Taylor expansion: Complex, composite functions

I am to determine $\displaystyle f^{(3)}(0)$ by using Taylor expansion about $\displaystyle x= 0$ for

$\displaystyle f(x) = \sin^3 (\ln (1+x)) \, .$

In our toolkit, we have

$\displaystyle \ln (1+x) = x - \frac {x^2}2 + \frac {x^3}3 - \frac {x^4}4 + \text{O}(x^5)\, , \ \ x \rightarrow 0 \, .$

$\displaystyle \sin (x) = x - \frac {x^3}{3!} + \frac {x^5}{5!} - \frac {x^7}{7!} + \text{O}(x^9)\, , \ \ x \rightarrow 0 \, .$

Now, plugging in the polynomial for $\displaystyle \ln (1+x)$ into the polynomial for $\displaystyle \sin (x)$ and then cubing(!!!) it all sounds not like something fun at all to do, but I have done similar problems for and that is really the best(?) way to go.

Do you guys have any tips for how I can make the polynomial multiplication easier and quickly obtain the sought coefficient, instead of having to really multiply out too many terms and add upp their coefficients etc.

Re: Taylor expansion: Complex, composite functions

If you're evaluating the third derivative at 0, then surely you would need to differentiate this function three times first...

Re: Taylor expansion: Complex, composite functions

Quote:

Originally Posted by

**MathCrusader** I am to determine $\displaystyle f^{(3)}(0)$ by using Taylor expansion about $\displaystyle x= 0$ for

$\displaystyle f(x) = \sin^3 (\ln (1+x)) \, .$

In our toolkit, we have

$\displaystyle \ln (1+x) = x - \frac {x^2}2 + \frac {x^3}3 - \frac {x^4}4 + \text{O}(x^5)\, , \ \ x \rightarrow 0 \, .$

$\displaystyle \sin (x) = x - \frac {x^3}{3!} + \frac {x^5}{5!} - \frac {x^7}{7!} + \text{O}(x^9)\, , \ \ x \rightarrow 0 \, .$

Now, plugging in the polynomial for $\displaystyle \ln (1+x)$ into the polynomial for $\displaystyle \sin (x)$ and then cubing(!!!) it all sounds not like something fun at all to do, but I have done similar problems for and that is really the best(?) way to go.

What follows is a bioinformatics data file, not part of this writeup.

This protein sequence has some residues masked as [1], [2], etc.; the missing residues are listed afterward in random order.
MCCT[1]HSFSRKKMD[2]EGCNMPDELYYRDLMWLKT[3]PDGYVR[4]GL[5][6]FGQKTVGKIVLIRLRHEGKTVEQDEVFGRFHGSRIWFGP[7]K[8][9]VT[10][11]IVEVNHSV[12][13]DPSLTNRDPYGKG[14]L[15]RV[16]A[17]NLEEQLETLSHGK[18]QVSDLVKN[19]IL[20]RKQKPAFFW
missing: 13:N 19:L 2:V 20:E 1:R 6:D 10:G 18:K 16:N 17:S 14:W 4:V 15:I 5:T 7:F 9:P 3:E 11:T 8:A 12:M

Do you guys have any tips for how I can make the polynomial multiplication easier and quickly obtain the sought coefficient, instead of having to really multiply out too many terms and add upp their coefficients etc.

On second thought, remembering that the Taylor Expansion of a function is $\displaystyle \displaystyle \begin{align*} f(x) = f(a) + f'(a) (x - a) + \frac{f''(a)}{2}(x-a)^2 + \frac{f'''(a)}{3!}(x - a)^3 + \dots \end{align*}$, you should be able to read off what $\displaystyle \displaystyle \begin{align*} f'''(0) \end{align*}$ is if you have the cube term.

Luckily since the sine function only has a linear term and a cubic term to worry about, the expansions won't be difficult.

$\displaystyle \displaystyle \begin{align*} \ln{(1 + x)} &= x - \frac{x^2}{2} + \frac{x^3}{3} - \frac{x^4}{4} + \dots \\ \\ \sin{(x)} &= x - \frac{x^3}{3!} + \dots \\ \\ \sin{\left[ \ln{(1 + x)} \right]} &= \left( x - \frac{x^2}{2} + \frac{x^3}{3} + \dots \right) - \frac{\left( x - \frac{x^2}{2} + \frac{x^3}{3} + \dots \right)^3}{3!} + \dots \end{align*}$

Notice that when you expand $\displaystyle \displaystyle \begin{align*} \left( x - \frac{x^2}{2} + \frac{x^3}{3} \right)^3 \end{align*}$, only the first term will be needed, since all other terms will be of higher order than $\displaystyle \displaystyle \begin{align*} x^3 \end{align*}$, so really we can write

$\displaystyle \displaystyle \begin{align*} \sin{\left[ \ln{ \left( 1 + x \right) } \right]} &= x - \frac{x^2}{2} + \frac{x^3}{3} + \dots - \frac{x^3}{3!} + \dots \\ &= x - \frac{x^2}{2} + \frac{2x^3}{3!} + \dots - \frac{x^3}{3!} + \dots \\ &= x - \frac{x^2}{2} + \frac{x^3}{3!} + \dots \\ &= 0 \left( x - 0 \right)^0 + 1 \left( x - 0 \right) - \frac{1}{2}\left( x - 0 \right)^2 + \frac{1}{3!} \left( x - 0 \right)^3 + \dots \end{align*}$

So it should be clear that $\displaystyle \displaystyle \begin{align*} f'''(0) = 1 \end{align*}$.